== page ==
It's probably wise not to eat before the wedding, as traditionally there will be an abundance of food and juices on offer, and it's rude of you to turn those down. Expect quite a bit of noise with traditional live music.

British wedding British wedding in the UAE. While Jane Austen novels and TV shoes such as Downton Abbey remind us of the old gentry class of Great Britain, one of the only times tradition of that ilk is seen anymore is at British weddings. While it's entirely possible that a wedding you may go to of a British couple is a modern affair, there are traditional elements that are hard to shake off.

Traditionally taking place in a church, nowadays it's not uncommon for the wedding to take place in a town hall, hotel, or country estate. The official ceremony may be conducted separately at a registry office, meaning what you see is more for show than for anything proper.

While it's important you wear a stylish and smart suit, be careful not to outdo the groom. This is probably the smartest he is ever going to look in is life, so he won't thank you if you wear your loudest, most eye-catching threads. A simple grey or blue suit will suffice - waistcoat is optional.

Traditional wedding ceremonies last for around one or two hours, while the evening reception can go right through the night. Expect quite a few speeches (if you're making one yourself, here's some tips) drinks and dancing.

Filipino wedding Filipino wedding in the UAE. With more than half a million Filipinos living in the UAE, you should do everything you can to get on the guest list of a Filipino wedding. Partly because it is likely to take place back in the Philippines, and who doesn't want to go there?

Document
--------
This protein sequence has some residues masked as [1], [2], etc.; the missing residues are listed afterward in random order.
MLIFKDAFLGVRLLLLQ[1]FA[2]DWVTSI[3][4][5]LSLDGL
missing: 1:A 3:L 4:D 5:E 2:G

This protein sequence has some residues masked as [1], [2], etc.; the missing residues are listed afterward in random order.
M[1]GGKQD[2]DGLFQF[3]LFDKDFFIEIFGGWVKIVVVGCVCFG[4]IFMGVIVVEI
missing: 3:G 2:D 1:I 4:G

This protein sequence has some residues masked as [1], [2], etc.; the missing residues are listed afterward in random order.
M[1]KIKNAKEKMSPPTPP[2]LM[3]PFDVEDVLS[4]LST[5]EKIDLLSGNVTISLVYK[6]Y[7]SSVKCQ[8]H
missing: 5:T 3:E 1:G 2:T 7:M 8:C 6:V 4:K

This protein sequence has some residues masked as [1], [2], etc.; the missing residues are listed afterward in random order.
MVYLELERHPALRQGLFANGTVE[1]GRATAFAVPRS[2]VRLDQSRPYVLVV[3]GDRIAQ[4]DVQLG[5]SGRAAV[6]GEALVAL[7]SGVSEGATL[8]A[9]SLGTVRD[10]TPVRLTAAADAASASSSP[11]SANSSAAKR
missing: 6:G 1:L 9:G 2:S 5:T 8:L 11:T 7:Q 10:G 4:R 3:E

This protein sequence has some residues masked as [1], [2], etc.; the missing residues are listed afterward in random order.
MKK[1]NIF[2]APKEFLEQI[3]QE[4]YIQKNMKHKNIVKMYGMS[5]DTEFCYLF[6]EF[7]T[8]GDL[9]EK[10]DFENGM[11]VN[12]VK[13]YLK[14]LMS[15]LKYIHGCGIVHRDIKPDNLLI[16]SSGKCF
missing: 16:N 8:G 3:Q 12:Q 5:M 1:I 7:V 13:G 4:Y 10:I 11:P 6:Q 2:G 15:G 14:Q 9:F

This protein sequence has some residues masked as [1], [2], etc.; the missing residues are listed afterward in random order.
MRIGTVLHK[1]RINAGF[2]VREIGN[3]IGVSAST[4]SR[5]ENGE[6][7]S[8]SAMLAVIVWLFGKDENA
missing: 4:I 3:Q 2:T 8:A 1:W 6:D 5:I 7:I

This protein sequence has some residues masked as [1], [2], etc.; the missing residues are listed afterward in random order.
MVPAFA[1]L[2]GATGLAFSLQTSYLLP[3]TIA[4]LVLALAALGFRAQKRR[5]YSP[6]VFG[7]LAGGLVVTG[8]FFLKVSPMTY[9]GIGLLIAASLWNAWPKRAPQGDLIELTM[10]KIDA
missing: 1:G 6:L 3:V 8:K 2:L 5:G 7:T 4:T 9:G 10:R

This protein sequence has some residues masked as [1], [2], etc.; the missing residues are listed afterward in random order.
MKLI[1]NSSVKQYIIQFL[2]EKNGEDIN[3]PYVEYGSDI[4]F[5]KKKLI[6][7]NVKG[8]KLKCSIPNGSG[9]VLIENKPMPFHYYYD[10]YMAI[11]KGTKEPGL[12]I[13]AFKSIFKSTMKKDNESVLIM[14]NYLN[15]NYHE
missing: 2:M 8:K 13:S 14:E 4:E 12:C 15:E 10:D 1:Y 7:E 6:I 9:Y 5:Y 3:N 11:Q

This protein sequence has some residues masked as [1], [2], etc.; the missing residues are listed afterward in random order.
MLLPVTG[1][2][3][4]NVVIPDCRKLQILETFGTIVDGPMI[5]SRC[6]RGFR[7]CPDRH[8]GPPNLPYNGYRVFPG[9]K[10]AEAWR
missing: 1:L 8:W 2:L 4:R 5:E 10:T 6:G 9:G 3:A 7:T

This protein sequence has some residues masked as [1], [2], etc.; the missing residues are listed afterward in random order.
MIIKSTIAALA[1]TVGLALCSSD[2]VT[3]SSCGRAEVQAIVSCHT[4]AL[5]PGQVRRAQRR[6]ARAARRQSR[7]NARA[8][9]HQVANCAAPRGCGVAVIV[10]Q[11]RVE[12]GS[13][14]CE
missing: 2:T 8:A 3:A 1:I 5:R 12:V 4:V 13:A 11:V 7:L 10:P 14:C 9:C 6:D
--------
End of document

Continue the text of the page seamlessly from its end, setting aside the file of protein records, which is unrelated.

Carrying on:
Filipino weddings are normally centred on traditions of strong symbolism, including family and friends, so expect many, many people to be involved. If you're fortunate and considered significant enough to the bride and groom, you may be called upon to be a principal or secondary sponsor, who are witnesses to attest the couple's readiness to marry.

You'll be fine wearing a smart suit but if you really want to impress and show your gratitude at being invited to a Filipino wedding, then don the traditional Barong Tagalog - a long embroidered shirt that is worn untucked over a shirt.

Don't be surprised if the bridge and groom release a pair of doves during the reception. It is traditional for a newly married couple to do so, to symbolise their harmony and peace.

Chinese wedding weddingcultures6 With 200,000 Chinese people living in the UAE, we recommend you make friends with at least one of them and secure a place at a Chinese wedding as they are not to be missed. While most ceremonies are simple and held at local city halls, the wedding reception is when most people will arrive and the party really gets going.

Make sure you arrive with cash in hand - it is traditional to contribute to the wedding by placing money into a red envelope which is handed over as you enter the reception. While there's no set amount given, be aware that how much you give is noted down by the bride and groom, and may play a part in how much they give you at your wedding!

The banquet can last for several hours with nine courses being the traditional number of servings. A master of ceremonies will conduct proceedings but don't expect to see too much of the bride and groom, as they'll be going through several costume changes in-between courses.